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Good Hedge fund article
Old 10-11-2008, 05:07 PM   #1
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Good Hedge fund article

Hedge funds struggle to cope | Collateral damage | The Economist

All this means that hedge funds have been unable to ride to the rescue of global markets. According to the IMF, the average cash balance of hedge funds has risen from 14% last year to 22%, while the amount of leverage (borrowed money) they use has fallen from 70% of capital to 40%. In theory, that gives them the firepower to buy now that prices have fallen; in practice, they may need their cash to repay clients that want to redeem their holdings. Charles MacKinnon of Thurleigh, a fund manager for private clients, says it has given notice on some 70% of its hedge-fund positions.
Individual hedge funds will doubtless be brought down by this crisis. Their fall will have far less economic impact than that of either Lehman or Bear Stearns, although if they are forced to sell assets that will not help the banks. But the industry can feel justifiably aggrieved. It has not only been clobbered by a crisis that started in a regulated industry (investment banking), but it has been given a good kicking by the regulators too.
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Old 10-11-2008, 08:57 PM   #2
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What a mess. Here's a new twist I had not heard of before:
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Nor is that the end of the hedge funds’ problems. As an investment bank, Lehman Brothers was active in prime brokerage, a vital source of finance for hedge funds. When prime brokers lend money to hedge funds, the funds are required to put up collateral (Treasury bonds and the like). Lehman then used this collateral as security for its loans, a standard industry procedure known as “rehypothecation”. But the result has been that assets belonging to some hedge funds have been ensnared by Lehman’s bankruptcy. One leading lawyer describes this as “an unmitigated disaster”.
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Old 10-11-2008, 09:22 PM   #3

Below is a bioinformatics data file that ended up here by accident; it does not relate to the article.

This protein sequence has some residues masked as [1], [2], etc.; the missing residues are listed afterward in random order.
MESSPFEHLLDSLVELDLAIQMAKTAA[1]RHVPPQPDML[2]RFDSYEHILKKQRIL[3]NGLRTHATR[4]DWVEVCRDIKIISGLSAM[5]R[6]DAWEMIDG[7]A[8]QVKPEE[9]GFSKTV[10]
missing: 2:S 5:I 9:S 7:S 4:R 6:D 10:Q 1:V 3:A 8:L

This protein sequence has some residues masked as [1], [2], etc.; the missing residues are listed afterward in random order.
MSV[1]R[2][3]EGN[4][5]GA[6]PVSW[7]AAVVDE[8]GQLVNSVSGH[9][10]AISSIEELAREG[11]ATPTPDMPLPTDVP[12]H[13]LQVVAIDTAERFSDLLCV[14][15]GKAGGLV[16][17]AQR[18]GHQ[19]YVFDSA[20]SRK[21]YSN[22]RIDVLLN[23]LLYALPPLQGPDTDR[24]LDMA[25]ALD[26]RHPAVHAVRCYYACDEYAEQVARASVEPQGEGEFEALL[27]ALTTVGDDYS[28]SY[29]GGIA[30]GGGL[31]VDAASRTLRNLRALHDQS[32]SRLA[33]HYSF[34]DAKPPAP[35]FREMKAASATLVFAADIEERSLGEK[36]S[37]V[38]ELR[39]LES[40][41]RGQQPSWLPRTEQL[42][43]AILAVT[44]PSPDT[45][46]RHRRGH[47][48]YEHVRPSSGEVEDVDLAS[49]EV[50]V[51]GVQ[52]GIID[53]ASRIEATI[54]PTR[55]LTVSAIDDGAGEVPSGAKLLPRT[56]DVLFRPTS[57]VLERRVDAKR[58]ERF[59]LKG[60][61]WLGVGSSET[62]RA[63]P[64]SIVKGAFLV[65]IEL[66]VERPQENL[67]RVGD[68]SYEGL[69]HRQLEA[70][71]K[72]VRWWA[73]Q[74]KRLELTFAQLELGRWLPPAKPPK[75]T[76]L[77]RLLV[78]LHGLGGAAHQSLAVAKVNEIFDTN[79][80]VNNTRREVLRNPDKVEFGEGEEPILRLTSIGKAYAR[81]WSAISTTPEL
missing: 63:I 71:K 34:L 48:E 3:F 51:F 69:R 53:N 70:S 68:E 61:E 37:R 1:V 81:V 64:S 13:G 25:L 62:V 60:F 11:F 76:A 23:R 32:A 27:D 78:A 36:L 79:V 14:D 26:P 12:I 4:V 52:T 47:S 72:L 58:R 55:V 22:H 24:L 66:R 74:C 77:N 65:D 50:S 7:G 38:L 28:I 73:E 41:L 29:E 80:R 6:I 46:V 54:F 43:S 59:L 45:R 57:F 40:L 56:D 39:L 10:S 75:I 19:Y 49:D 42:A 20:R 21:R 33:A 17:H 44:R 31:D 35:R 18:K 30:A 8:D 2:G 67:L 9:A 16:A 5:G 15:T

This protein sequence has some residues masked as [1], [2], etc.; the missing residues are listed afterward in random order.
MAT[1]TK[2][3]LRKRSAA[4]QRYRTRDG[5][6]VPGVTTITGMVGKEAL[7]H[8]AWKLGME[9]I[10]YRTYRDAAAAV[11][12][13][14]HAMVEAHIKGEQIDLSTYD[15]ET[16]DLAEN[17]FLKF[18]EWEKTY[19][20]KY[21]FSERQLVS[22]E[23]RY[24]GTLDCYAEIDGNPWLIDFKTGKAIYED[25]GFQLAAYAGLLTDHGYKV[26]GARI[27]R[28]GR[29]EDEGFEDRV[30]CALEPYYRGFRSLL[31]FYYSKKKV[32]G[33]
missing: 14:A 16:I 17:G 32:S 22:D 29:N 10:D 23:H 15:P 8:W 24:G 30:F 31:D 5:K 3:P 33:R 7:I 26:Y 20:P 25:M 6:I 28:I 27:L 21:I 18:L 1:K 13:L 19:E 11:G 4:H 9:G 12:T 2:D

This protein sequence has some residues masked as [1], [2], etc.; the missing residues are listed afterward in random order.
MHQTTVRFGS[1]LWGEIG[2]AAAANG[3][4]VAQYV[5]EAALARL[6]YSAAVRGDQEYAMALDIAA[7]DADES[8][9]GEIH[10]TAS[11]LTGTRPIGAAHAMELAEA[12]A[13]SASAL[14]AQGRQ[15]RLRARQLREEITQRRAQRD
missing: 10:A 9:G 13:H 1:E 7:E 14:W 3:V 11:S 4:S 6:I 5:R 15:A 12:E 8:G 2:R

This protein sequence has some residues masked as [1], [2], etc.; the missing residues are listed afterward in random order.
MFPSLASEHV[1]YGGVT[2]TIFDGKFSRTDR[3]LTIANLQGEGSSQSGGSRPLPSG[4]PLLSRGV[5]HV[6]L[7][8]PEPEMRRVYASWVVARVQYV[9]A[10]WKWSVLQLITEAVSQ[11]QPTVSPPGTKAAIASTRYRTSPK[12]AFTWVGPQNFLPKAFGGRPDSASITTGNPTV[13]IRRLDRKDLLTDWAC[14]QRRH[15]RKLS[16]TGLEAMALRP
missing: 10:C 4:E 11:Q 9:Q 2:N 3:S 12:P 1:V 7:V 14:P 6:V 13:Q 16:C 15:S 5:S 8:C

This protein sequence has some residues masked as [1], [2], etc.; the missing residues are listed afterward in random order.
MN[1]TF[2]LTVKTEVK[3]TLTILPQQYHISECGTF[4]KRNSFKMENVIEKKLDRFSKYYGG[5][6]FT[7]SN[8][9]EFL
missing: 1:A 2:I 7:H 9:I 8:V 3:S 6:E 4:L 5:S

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Yes, Leonidas that "twist" is part of what caused the immediate credit freeze after the Lehman bankruptcy, and also started a run on money market funds which is why the Fed immediately stepped in to "guarantee" money market funds as of 9/18/08.

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Old 10-11-2008, 09:32 PM   #4
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Nor is that the end of the hedge funds’ problems. As an investment bank, Lehman Brothers was active in prime brokerage, a vital source of finance for hedge funds. When prime brokers lend money to hedge funds, the funds are required to put up collateral (Treasury bonds and the like). Lehman then used this collateral as security for its loans, a standard industry procedure known as “rehypothecation”. But the result has been that assets belonging to some hedge funds have been ensnared by Lehman’s bankruptcy. One leading lawyer describes this as “an unmitigated disaster”.
Yup, this is but one small fact that contradicts the "let them all go bankrupt" argument espoused by some on this site. In retrospect, allowing Lehman to go bankrupt was a colossal mistake.

To the OP, hedge funds in aggregate won't be riding to anyone's rescue. Rather, they are likely part of the problem as the relative healthy ones liquidate assets to meet redemptions. The unhealthy ones liquidate assets to meet margin calls. Several of the best will be around to scavenge the remains, but I wouldn't expect them to have the financial might to save the system.
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Old 10-11-2008, 09:36 PM   #5
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Yes, I think hedge funds are more the problem right now, as they are a big part of the forced selling that happened last week. They also tend to get caught "leaning the wrong way" and end up causing sudden sell-offs in various asset classes - this year in commodities is a good example.

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Old 10-12-2008, 07:56 AM   #6